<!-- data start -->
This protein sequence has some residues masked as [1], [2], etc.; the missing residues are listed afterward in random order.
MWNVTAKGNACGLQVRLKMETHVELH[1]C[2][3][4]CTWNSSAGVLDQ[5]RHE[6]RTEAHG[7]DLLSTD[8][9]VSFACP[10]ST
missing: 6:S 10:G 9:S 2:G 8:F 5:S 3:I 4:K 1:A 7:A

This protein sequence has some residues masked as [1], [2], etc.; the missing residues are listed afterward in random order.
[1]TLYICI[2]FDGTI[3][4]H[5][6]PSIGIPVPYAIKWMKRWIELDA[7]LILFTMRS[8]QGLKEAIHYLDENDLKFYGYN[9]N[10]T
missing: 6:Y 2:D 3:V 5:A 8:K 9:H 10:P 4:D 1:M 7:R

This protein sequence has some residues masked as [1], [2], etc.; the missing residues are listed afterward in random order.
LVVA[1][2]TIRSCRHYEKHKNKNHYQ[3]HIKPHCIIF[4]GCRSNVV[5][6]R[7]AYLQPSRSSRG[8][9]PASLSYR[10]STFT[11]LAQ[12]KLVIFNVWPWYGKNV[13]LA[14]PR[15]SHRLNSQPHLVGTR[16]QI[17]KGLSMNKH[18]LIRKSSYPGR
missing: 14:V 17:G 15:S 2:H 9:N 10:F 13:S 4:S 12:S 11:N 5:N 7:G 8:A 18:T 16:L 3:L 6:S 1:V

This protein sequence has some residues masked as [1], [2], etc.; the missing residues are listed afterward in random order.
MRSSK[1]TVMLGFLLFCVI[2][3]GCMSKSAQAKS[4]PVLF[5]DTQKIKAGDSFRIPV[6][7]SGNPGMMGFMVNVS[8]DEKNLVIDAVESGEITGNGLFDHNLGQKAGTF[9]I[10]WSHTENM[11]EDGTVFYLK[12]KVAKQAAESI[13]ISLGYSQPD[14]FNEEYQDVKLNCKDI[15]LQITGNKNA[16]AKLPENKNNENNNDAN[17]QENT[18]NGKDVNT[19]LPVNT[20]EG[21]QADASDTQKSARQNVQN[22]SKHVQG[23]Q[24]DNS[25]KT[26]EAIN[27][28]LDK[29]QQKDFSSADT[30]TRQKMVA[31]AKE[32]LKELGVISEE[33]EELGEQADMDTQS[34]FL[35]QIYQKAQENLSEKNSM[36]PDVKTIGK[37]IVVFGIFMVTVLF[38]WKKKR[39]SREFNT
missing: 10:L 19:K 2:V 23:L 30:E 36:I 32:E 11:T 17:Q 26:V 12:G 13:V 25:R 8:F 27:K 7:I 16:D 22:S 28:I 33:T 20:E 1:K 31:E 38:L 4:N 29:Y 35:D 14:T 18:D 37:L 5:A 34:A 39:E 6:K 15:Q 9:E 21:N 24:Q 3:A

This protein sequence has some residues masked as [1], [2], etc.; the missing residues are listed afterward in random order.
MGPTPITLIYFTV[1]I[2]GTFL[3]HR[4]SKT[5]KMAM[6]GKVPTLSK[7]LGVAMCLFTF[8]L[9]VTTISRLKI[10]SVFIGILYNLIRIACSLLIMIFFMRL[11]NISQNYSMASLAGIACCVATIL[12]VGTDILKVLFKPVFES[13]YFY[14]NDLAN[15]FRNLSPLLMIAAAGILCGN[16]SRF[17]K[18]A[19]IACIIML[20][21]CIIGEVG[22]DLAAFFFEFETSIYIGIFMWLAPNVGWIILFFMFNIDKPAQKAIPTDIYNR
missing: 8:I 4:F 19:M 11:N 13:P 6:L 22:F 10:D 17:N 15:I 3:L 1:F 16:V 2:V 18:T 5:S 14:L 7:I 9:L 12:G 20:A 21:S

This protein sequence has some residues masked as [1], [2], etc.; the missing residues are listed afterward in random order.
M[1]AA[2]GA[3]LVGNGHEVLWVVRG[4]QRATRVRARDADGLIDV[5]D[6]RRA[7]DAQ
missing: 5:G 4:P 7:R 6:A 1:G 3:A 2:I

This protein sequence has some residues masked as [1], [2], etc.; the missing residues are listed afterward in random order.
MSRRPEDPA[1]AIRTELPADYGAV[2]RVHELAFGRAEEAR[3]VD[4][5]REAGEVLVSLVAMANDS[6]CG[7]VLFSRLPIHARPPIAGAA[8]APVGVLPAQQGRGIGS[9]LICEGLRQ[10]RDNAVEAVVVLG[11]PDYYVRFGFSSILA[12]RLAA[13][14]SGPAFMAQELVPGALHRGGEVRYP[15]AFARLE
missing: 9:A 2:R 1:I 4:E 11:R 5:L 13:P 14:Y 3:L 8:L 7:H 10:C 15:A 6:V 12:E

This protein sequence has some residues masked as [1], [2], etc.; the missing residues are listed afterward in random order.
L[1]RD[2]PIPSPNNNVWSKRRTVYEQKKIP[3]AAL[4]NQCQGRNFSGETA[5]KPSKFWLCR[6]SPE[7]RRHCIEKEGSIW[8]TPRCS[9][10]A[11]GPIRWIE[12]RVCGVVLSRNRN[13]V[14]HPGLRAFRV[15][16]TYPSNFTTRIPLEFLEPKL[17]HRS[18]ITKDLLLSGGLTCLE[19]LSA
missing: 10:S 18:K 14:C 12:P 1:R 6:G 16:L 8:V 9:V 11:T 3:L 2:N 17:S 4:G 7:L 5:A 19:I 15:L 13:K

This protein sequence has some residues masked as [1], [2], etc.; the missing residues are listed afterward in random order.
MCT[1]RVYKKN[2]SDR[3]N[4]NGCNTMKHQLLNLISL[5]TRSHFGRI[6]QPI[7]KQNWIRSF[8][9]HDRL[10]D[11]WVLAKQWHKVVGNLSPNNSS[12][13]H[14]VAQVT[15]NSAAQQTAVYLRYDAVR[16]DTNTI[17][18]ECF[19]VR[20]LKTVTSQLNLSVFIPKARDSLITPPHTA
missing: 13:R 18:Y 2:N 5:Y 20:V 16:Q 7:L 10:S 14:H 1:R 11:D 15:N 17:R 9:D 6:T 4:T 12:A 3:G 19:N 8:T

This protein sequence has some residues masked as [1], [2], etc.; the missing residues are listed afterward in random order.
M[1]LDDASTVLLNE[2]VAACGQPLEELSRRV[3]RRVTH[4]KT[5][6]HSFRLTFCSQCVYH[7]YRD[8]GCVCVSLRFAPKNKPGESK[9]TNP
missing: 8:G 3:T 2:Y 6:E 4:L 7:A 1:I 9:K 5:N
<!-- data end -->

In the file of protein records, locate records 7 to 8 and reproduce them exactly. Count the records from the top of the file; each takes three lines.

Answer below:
This protein sequence has some residues masked as [1], [2], etc.; the missing residues are listed afterward in random order.
MSRRPEDPA[1]AIRTELPADYGAV[2]RVHELAFGRAEEAR[3]VD[4][5]REAGEVLVSLVAMANDS[6]CG[7]VLFSRLPIHARPPIAGAA[8]APVGVLPAQQGRGIGS[9]LICEGLRQ[10]RDNAVEAVVVLG[11]PDYYVRFGFSSILA[12]RLAA[13][14]SGPAFMAQELVPGALHRGGEVRYP[15]AFARLE
missing: 9:A 2:R 1:I 4:E 11:R 5:L 13:P 14:Y 3:L 8:L 7:H 10:C 15:A 6:V 12:E

This protein sequence has some residues masked as [1], [2], etc.; the missing residues are listed afterward in random order.
L[1]RD[2]PIPSPNNNVWSKRRTVYEQKKIP[3]AAL[4]NQCQGRNFSGETA[5]KPSKFWLCR[6]SPE[7]RRHCIEKEGSIW[8]TPRCS[9][10]A[11]GPIRWIE[12]RVCGVVLSRNRN[13]V[14]HPGLRAFRV[15][16]TYPSNFTTRIPLEFLEPKL[17]HRS[18]ITKDLLLSGGLTCLE[19]LSA
missing: 10:S 18:K 14:C 12:P 1:R 6:G 16:L 8:V 9:V 11:T 3:L 2:N 17:S 4:G 7:L 5:A 19:I 15:L 13:K